NEWS RELEASE: Wyoming Department of Health
Minority racial and ethnic groups in Wyoming experience a number of health-related challenges known as disparities, according to a new Wyoming Department of Health report.
The "Racial and Ethnic Disparities in Wyoming: 2012 Report" is the first comprehensive examination of health disparities in Wyoming and includes more than 30 health and related social indicators.
According to the report, health disparities are gaps in issues of health and healthcare services among distinct segments of the population. "These inequalities have no boundaries from state to state and can also vary by gender, race, ethnicity, sexual orientation, education, income, disability or geographic location," the report explains.
In 2010, Wyoming's total population was 563,626, an increase of 14 percent from 493,782 in 2000. In 2010, more than 10 percent of Wyoming was Hispanic compared to 7.2 percent in 2000. The state's second largest non-white racial/ethnic group is American Indian.
"We're hoping this report serves as informative resource for major health indicators," said Lillian Zuniga, Office of Multicultural Health manager. "Wyoming may have a smaller minority population than many other states, but the health disparities described in this report are real."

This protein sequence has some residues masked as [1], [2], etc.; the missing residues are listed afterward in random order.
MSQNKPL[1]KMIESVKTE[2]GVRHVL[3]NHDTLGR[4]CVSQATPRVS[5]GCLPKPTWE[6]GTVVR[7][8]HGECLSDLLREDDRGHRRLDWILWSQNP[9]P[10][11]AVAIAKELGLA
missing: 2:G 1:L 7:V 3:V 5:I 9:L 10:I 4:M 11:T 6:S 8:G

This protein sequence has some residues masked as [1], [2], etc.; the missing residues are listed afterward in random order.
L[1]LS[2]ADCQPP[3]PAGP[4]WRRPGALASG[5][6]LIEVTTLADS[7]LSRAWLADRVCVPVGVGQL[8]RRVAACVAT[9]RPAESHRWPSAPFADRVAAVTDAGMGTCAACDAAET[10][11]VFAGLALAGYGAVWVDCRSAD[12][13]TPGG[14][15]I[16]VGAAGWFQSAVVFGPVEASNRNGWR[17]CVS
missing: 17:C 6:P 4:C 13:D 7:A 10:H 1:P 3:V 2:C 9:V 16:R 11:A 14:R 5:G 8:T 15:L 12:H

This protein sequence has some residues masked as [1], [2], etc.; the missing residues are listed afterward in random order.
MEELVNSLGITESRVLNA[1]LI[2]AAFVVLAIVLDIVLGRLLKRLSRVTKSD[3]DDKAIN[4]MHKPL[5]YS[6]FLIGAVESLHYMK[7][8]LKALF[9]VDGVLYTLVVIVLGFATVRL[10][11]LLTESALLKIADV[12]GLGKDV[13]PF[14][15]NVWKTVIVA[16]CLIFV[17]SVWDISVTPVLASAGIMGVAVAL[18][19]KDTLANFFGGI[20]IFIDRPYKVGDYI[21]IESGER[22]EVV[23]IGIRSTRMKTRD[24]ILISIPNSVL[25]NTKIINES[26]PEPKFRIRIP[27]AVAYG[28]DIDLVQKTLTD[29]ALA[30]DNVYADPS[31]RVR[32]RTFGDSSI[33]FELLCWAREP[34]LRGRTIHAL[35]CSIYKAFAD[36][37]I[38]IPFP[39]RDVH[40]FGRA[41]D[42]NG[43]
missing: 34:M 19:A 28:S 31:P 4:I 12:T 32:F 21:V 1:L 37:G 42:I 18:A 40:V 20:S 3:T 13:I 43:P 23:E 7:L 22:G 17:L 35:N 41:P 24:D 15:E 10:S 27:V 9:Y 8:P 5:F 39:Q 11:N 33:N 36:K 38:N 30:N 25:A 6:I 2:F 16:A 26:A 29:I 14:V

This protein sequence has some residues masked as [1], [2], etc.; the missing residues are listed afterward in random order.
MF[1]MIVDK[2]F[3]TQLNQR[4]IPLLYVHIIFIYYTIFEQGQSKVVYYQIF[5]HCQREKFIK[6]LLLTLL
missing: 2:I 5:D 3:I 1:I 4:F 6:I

According to the report:
Hispanics in Wyoming are more likely than non-Hispanics to:
American Indians in Wyoming are more likely than whites to:
Many of the same disparities are also experience by other racial/ethnic groups in Wyoming such as blacks, Asians and Hawaiian/Pacific Islanders.
Zuniga noted that socioeconomic status also affects health disparities. "Families with lower incomes often have limited access to healthcare because they may not have insurance or a primary care physician," she said. "A family struggling to make ends meet may find it difficult to make healthy eating habits and regular exercise a priority."
The full report is available online at http://www.health.wyo.gov/rfhd/multicultural/index.html.